Our State and Federal Constitutions guarantee a criminal defendant reasonably competent assistance of counsel. State v. Sharkey, 155 N.H. 638, 640 (2007); see U.S. CONST. amends. VI and XIV; N.H. CONST. pt. I, art. 15. Generally, to resolve an IAC claim, we apply the two-pronged Strickland test, which requires a criminal defendant to demonstrate that his or her defense counsel provided constitutionally deficient performance that resulted in prejudice. State v. Whittaker, 158 N.H. 762, 768 (2009); see Strickland v. Washington, 466 U.S. 668, 687 (1984). However, when the alleged deficient performance is defense counsel's failure to inform a client of a particular consequence of a guilty plea, we first determine whether Strickland applies at all. See Wellington v. Comm'r, Dept. of Corrections, 140 N.H. 399, 400-02 (1995). To do so, we examine whether the particular consequence was direct or collateral to the plea. See id. If collateral, the Strickland test does not apply. See id. at 402. If direct, the protections against IAC are triggered and we undertake a Strickland analysis. Cf. id. at 402 (holding that the Strickland test does not apply to IAC claims involving collateral consequences).

         The petitioner argues that this framework contravenes the United States Supreme Court's decision in Padilla v. Kentucky, 559 U.S. 356, 364-66 (2010), and our decision in State v. Ortiz, 163 N.H. 506, 512-14 (2012). According to the petitioner, Padilla and Ortiz render the distinction between direct and collateral consequences immaterial to an IAC claim. He contends that the distinction applies only in the context of determining whether a trial court has violated a criminal defendant's due process rights by accepting his or her guilty plea without advising a defendant of the potential consequences. Consequently, he argues that his IAC claim concerning his trial counsel's failure to inform him of a collateral consequence should be evaluated under the Strickland test.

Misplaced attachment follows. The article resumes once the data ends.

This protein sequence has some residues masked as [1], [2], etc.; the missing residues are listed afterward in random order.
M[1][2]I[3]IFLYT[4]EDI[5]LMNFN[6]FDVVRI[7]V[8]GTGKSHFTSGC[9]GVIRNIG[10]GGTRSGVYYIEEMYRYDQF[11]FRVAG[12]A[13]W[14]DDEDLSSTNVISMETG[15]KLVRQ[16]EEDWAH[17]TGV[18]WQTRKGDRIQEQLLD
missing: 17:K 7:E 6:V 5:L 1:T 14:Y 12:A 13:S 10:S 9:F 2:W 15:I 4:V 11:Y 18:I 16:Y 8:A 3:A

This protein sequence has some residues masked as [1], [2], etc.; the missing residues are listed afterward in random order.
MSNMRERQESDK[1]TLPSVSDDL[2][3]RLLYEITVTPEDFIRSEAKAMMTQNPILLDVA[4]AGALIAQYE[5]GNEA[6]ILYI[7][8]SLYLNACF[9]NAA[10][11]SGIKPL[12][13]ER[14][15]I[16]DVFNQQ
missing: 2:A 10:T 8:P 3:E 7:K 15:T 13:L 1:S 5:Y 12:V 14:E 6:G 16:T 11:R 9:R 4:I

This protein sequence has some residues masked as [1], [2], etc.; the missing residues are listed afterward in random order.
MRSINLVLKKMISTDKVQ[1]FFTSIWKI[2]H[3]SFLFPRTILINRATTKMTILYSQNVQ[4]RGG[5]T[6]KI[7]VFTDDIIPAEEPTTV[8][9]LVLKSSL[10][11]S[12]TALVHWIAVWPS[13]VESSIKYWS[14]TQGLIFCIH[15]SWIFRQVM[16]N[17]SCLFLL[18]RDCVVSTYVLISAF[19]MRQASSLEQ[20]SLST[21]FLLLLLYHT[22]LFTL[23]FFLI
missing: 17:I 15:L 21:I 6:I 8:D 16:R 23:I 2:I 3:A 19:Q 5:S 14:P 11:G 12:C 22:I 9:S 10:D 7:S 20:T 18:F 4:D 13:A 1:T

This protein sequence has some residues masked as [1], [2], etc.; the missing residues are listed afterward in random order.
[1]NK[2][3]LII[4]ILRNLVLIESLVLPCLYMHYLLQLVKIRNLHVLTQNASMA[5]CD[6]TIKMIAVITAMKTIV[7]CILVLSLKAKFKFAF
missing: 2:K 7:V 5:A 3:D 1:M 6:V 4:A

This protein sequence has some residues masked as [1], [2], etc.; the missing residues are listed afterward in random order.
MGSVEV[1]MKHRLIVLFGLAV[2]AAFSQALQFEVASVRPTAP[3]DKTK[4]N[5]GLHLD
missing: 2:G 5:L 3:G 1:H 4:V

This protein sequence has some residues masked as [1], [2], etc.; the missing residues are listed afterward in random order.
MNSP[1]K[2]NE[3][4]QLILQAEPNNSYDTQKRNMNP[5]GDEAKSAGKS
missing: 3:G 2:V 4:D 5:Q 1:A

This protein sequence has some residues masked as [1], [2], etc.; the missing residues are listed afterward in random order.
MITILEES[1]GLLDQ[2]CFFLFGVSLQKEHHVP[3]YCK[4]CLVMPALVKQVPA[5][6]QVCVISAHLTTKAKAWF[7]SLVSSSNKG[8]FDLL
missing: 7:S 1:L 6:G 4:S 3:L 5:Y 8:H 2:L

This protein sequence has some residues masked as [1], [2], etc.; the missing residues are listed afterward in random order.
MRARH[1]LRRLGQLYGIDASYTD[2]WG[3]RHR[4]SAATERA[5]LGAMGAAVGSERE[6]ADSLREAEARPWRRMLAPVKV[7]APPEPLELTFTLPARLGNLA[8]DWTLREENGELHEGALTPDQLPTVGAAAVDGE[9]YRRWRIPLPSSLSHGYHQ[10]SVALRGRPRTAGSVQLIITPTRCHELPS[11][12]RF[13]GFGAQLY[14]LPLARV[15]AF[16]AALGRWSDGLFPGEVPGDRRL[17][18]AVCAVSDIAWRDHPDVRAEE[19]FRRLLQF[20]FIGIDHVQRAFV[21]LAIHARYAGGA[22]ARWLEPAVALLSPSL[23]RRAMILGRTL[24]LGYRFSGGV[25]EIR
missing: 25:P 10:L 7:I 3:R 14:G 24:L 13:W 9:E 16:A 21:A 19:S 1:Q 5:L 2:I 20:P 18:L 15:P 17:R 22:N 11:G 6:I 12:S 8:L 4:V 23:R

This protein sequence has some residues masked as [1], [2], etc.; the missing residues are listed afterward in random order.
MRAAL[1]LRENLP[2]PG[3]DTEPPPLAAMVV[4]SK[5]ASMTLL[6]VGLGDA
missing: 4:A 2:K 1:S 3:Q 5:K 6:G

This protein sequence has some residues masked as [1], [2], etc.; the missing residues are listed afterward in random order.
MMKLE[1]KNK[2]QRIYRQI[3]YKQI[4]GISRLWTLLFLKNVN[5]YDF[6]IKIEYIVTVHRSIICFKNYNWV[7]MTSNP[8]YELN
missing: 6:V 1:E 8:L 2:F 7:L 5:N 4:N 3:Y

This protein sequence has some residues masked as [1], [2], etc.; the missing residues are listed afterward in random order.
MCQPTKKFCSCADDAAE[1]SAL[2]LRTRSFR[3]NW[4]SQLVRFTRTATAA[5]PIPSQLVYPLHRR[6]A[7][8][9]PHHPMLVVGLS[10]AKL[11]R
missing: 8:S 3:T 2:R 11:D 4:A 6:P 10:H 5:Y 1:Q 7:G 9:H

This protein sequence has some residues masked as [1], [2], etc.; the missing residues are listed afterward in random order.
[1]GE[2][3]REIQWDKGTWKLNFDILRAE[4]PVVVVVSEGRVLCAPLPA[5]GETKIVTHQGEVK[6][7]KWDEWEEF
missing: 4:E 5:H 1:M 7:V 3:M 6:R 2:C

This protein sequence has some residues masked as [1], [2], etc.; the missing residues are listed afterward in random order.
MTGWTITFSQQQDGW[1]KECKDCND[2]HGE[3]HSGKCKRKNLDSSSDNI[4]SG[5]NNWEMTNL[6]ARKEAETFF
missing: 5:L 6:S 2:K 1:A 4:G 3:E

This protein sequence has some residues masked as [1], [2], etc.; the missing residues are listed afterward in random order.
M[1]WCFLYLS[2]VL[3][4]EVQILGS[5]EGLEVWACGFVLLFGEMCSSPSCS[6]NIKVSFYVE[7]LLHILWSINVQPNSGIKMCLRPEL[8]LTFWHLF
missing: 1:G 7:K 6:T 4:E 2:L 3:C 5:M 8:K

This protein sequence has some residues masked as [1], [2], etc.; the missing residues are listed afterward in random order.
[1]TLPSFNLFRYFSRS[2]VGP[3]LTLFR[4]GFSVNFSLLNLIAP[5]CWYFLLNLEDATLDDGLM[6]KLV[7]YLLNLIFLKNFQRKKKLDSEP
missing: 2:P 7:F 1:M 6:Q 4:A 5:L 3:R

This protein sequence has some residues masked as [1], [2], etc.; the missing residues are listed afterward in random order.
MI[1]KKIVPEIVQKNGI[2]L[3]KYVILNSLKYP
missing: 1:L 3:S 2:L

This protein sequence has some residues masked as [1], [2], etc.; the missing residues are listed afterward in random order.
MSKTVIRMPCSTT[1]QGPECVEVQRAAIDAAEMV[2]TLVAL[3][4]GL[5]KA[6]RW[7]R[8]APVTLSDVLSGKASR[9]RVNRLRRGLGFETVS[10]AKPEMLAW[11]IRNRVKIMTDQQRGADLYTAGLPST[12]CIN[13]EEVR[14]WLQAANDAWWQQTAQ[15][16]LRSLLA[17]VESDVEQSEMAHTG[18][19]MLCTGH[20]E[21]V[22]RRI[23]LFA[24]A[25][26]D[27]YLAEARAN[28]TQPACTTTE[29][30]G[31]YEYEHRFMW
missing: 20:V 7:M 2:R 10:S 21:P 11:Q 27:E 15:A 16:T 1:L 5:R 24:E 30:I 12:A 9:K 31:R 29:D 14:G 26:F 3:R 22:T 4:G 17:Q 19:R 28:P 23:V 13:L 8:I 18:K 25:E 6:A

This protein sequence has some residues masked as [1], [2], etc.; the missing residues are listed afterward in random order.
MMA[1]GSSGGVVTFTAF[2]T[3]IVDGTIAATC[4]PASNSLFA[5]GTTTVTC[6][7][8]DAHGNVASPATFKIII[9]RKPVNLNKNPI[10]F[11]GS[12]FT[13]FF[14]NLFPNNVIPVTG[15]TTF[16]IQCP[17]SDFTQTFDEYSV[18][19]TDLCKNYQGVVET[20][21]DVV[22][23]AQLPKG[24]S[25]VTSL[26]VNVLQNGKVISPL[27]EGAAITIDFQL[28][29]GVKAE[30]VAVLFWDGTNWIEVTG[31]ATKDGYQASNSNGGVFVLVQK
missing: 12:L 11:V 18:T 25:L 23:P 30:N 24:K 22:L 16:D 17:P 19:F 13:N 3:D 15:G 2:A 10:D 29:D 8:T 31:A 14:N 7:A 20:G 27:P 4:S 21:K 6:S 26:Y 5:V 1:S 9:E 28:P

For the purposes of this appeal, we assume without deciding that we would adopt Padilla in construing the State Constitution and that we would apply it retroactively to the petitioner's IAC claim. But see Chaidez v. United States, 133 S.Ct. 1103, 1107-11 (2013) (holding that Padilla applies only prospectively under the Federal Constitution). Nevertheless, we disagree with the petitioner's assertion that Padilla is controlling here.

         In Padilla, the Supreme Court neither mandated nor rejected the "distinction between direct and collateral consequences to define the scope of constitutionally 'reasonable professional assistance' required under Strickland." Padilla, 559 U.S at 365. To the contrary, the Court established that deportation is a singular exception to the direct/collateral consequences model because deportation is "uniquely difficult to classify as either." Id. at 366. Thus, in Padilla, the Supreme Court held that an attorney's failure to warn a client that a guilty plea would result in deportation could constitute IAC and that such a claim should be evaluated under the Strickland test. Id. at 365-66. In Chaidez, the Court explained that "in Padilla [it] did not eschew the direct-collateral divide across the board, " but rather "relied on the ...